Artist Saya Woolfalk at The Nelson-Atkins Museum of Art in Kansas City

Fantastical Environment in Immersive Multimedia Installation at Nelson-Atkins

World Premiere of Artist Saya Woolfalk Creation

Photo by Dana Anderson. Image courtesy  of The Nelson-Atkins Museum of Art.

Photo by Dana Anderson. Image courtesy of The Nelson-Atkins Museum of Art.

Photo by Dana Anderson. Image courtesy  of The Nelson-Atkins Museum of Art.

Photo by Dana Anderson. Image courtesy of The Nelson-Atkins Museum of Art.

Kansas City, MO. –Visitors to The Nelson-Atkins Museum of Art in Kansas City will be transported to a fantastical world created by artist Saya Woolfalk when they experience Saya Woolfalk: Expedition to the ChimaCloud, an immersive, multimedia exhibition created for the Nelson-Atkins that opens March 1. Expedition to the ChimaCloud incorporates cultural hybridization, technology, identity, spiritual rituals, and science fiction to continue the extensive narrative of a fictional race of half-plant, half female beings created by Woolfalk called the Empathics.

“This exhibition blends science fiction and fantasy to re-imagine the world in multiple dimensions,” said Julián Zugazagoitia, Menefee D. and Mary Louise Blackwell CEO & Director of the Nelson-Atkins. “The utopian world created by Saya Woolfalk challenges us to explore hybridity and Afrofuturism in our increasingly multi-cultural society.”

Multiple interrelated works will tell the story of the ChimaCloud, an alternate digital universe created by the Empathics. For this installation, Woolfalk drew her inspiration directly from the Nelson-Atkins permanent collection, particularly the renowned Chinese collection.

“Saya Woolfalk’s work is a hybrid of immersive experiences and a rich utopian narrative that encourages visitors to open their minds to new possibilities and futures,” said Sarah Biggerstaff, who curated the exhibition.

Expedition to the ChimaCloud tells the story of the ChimaCloud, an alternate digital universe discovered by the fictional corporation ChimaTEK. In the gallery, the Empathics will demonstrate various functions of the ChimaCloud, most importantly how it is accessed using custom liminality headdresses built with 3D printed objects, colorful ceramic disks, and metal mandalas. Projections of confetti-like bursts of color that morph into digital versions of the liminality headdress knit the various components of the ChimaCloud together. Through a combination of projection, textiles, sculpture, ceramics, metalwork, painting, plexi, and ambient sound, Woolfalk will bring the Empathics and the ChimaCloud to life at the Nelson-Atkins.

“One of the first things I always hope to do is have people feel a little bit dislocated,” said Woolfalk. “And I hope what happens when they’re somewhat dislocated and unclear of where they are that they become open, and that sense of openness stays with them and they bring it into their everyday lives.”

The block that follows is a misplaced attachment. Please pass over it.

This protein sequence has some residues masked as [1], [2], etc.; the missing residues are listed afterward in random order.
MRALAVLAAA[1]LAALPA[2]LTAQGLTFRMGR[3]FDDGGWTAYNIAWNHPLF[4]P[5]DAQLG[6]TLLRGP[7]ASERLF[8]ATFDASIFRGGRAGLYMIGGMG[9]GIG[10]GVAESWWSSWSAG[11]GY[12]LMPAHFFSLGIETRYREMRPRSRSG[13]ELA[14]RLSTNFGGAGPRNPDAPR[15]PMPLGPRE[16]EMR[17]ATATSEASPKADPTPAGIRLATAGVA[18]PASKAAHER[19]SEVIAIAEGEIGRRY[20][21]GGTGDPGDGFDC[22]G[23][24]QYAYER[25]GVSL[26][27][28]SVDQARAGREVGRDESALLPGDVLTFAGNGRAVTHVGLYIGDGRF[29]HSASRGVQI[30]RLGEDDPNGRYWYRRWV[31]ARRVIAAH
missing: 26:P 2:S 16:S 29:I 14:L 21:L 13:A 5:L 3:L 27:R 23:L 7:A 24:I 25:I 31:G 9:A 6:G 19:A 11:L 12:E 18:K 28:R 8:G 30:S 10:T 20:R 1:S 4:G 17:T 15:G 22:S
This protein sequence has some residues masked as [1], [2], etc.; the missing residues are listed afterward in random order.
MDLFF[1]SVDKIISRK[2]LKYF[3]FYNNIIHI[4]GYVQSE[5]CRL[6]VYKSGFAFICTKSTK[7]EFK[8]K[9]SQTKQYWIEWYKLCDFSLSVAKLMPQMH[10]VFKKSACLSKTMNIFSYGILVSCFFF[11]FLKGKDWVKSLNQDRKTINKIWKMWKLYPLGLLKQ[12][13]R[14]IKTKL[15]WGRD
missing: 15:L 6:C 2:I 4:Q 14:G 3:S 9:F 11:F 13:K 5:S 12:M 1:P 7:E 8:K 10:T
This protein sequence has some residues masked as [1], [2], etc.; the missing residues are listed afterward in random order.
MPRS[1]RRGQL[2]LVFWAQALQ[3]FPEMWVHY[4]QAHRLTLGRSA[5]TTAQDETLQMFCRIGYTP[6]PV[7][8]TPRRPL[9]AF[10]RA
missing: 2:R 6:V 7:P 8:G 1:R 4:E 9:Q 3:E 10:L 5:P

Special programs related to this exhibition include a talk by Saya Woolfalk in Atkins Auditorium at on Thursday, May 9. Exhibition curator Sarah Biggerstaff will give two talks Friday, March 5 at 6:30 and 7 p.m., and the Afrofuturist film Hello Rain will be screened Saturday, May 11 at 1 p.m.

The Nelson-Atkins Museum of Art

The Nelson-Atkins in Kansas City is recognized nationally and internationally as one of America’s finest art museums. The museum, which strives to be the place where the power of art engages the spirit of community, opens its doors free of charge to people of all backgrounds. The museum is an institution that both challenges and comforts, that both inspires and soothes, and it is a destination for inspiration, reflection and connecting with others.

The Nelson-Atkins serves the community by providing access to its renowned collection of more than 41,000 art objects and is best known for its Asian art, European and American paintings, photography, modern sculpture, and new American Indian and Egyptian galleries. Housing a major art research library and the Ford Learning Center, the Museum is a key educational resource for the region. In 2017, the Nelson-Atkins celebrates the 10-year anniversary of the Bloch Building, a critically acclaimed addition to the original 1933 Nelson-Atkins Building.

The Nelson-Atkins is located at 45th and Oak Streets, Kansas City, MO. Hours are Wednesday, 10 a.m.–5 p.m.; Thursday/Friday, 10 a.m.–9 p.m.; Saturday, 10 a.m.–5 p.m.; Sunday, 10 a.m.–5 p.m. Admission to the museum is free to everyone. For museum information, phone 816.751.1ART (1278) or visit

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